Time: March 9, 2016 from 4pm to 6pm
Location: Drama Studio Brunel
Street: Cleveland Rd
City/Town: London. UB8 3PH
Website or Map: http://people.brunel.ac.uk/da…
Phone: +44 (0)1895 267 343
Event Type: seminar
Organized By: Johannes Birringer
Latest Activity: Feb 26, 2016
Holly Maples (Brunel, Theatre): "Posturing History: Embodying Protest from Black Lives Matter to Beyoncé"
Nicephor Herrantes (São Paulo): Queering Lament: Selections from the Occult Songs of the Greek People").
Wednesday, March 09: Research Seminar
4 PM - 6:00 PM / Drama Studio Brunel University London
"Posturing History: Embodying Protest from Black Lives Matter to Beyoncé" --The 50th anniversary of the 1965 Selma March was darkened by the release of the Ferguson Report, condemning systemic signs of racist policing just days before the celebrations. Unsettling echoes of the 1960s, from burning churches, to violent protests, and images of police brutality, appeared alongside those of important American civil rights commemorations, creating a climate of performative protest, where re-enactments of civil rights era America gave ammunition to the current struggle. Twitter feeds positioned Black Lives Matter protests side by side images from the 1960s, creating a virtual performative space to fuse the past to the present. Continuing this trend, protestors staged re-enactments of civil rights marches and speeches, while posing and performing gestures of historic leaders and protestors from the Civil Rights era. As President Obama stages a re-enactment of the famous photo of Rosa Parks on the Alabama bus, Black Lives Matter protestors perform dark mimicries of the 1960s sit-ins by staging “die-ins”, laying down as if dead in front of a police station in Ferguson, Missouri, and Beyoncé’s channeling of the Black Panthers at the SuperBowl is directly associate to Black Lives Matter protests by her dancers. In these events, past and present struggles are fuse together into embodied performances of protest. However, the posturing of the 1960s are not solely political devices, but enable members of the public to inscribe acts of racial injustice upon their own bodies. Through an interrogation of how such performative protests affect the minds and imaginations of the public, this paper examines how the past becomes absorbed into the collective imaginings of American citizens through the act of posing, posturing, and re-enacting past events, allowing them to physically imagine, and indeed, become, the body politic of the nation.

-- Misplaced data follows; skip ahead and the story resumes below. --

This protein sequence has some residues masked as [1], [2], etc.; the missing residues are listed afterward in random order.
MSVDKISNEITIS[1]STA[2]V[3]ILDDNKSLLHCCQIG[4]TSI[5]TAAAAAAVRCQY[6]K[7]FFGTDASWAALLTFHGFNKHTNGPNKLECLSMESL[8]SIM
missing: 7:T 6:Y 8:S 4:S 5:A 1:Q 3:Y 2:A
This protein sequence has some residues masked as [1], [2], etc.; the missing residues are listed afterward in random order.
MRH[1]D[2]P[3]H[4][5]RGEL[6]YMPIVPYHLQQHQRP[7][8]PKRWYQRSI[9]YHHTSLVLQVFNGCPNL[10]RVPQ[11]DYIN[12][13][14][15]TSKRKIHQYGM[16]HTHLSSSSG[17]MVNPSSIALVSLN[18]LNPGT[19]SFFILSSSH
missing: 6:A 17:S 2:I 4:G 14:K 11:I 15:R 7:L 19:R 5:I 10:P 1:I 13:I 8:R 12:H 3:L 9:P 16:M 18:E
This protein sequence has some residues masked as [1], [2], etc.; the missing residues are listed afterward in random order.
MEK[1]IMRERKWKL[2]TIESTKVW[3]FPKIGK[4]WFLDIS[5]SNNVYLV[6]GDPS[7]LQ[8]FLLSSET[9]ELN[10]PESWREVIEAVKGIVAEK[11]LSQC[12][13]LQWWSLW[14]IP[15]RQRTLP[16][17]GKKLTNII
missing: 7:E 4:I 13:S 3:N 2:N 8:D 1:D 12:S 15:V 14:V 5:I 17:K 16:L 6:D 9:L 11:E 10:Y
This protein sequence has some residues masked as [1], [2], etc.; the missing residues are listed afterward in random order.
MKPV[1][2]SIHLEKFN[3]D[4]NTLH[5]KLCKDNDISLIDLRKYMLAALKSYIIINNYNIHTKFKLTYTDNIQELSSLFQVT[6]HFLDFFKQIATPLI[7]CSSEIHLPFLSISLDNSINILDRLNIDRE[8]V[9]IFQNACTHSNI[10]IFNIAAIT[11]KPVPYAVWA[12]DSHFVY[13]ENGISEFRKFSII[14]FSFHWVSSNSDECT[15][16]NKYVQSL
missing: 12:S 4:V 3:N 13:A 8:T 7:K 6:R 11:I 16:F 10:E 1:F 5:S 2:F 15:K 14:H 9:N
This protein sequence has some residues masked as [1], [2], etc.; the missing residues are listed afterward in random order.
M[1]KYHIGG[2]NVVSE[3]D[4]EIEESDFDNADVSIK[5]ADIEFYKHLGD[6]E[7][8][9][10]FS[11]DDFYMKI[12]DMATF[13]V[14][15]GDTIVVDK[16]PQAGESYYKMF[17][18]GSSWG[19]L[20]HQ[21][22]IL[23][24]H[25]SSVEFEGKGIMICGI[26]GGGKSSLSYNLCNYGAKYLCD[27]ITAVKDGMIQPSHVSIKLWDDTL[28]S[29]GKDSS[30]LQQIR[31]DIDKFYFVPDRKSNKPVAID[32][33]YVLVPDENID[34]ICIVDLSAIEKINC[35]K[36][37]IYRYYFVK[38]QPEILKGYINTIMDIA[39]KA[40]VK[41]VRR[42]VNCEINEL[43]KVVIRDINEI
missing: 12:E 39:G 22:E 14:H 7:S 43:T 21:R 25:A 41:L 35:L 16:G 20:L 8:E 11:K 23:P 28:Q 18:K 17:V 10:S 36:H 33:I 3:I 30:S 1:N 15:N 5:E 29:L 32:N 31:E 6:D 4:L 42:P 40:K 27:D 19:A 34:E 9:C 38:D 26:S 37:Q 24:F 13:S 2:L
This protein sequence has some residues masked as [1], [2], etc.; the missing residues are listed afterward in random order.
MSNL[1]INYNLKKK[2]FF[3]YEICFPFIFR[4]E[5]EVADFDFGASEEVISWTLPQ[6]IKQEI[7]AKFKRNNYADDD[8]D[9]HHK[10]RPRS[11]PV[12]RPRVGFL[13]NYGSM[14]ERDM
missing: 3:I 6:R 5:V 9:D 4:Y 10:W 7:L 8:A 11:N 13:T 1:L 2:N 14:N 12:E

“Mourning Others: Queering Lament: Selections from the Occult Songs of the Greek People” -- Dating back to the late 19th century, the Politis Manuscript came to light three years ago and contains twenty, disavowed or 'occult' 'Selections from the songs of the Greek people' which were recorded by Nikolaos Politis (1850-1921), the patriarch of Greek Folk Studies, but have never been included in his same-titled key publication (1914). All these texts raise issues about various forms of homoerotic desire, while at the same time they decry the impossibility for different kinds of radical subjects to become worthy of mourning. For the reasons that this paper elucidates, since the year 1914, individuals and communities in different countries appropriated these songs, depicting them as original creations and silencing their Greek origins. The research project presented here aims a) to identify the Politis Manuscript folksongs with individual and collective works of the world literary heritage, b) to restore and publish the discovered manuscript as the first Greek folk anthology of queer laments (pustiás ké ololygmú).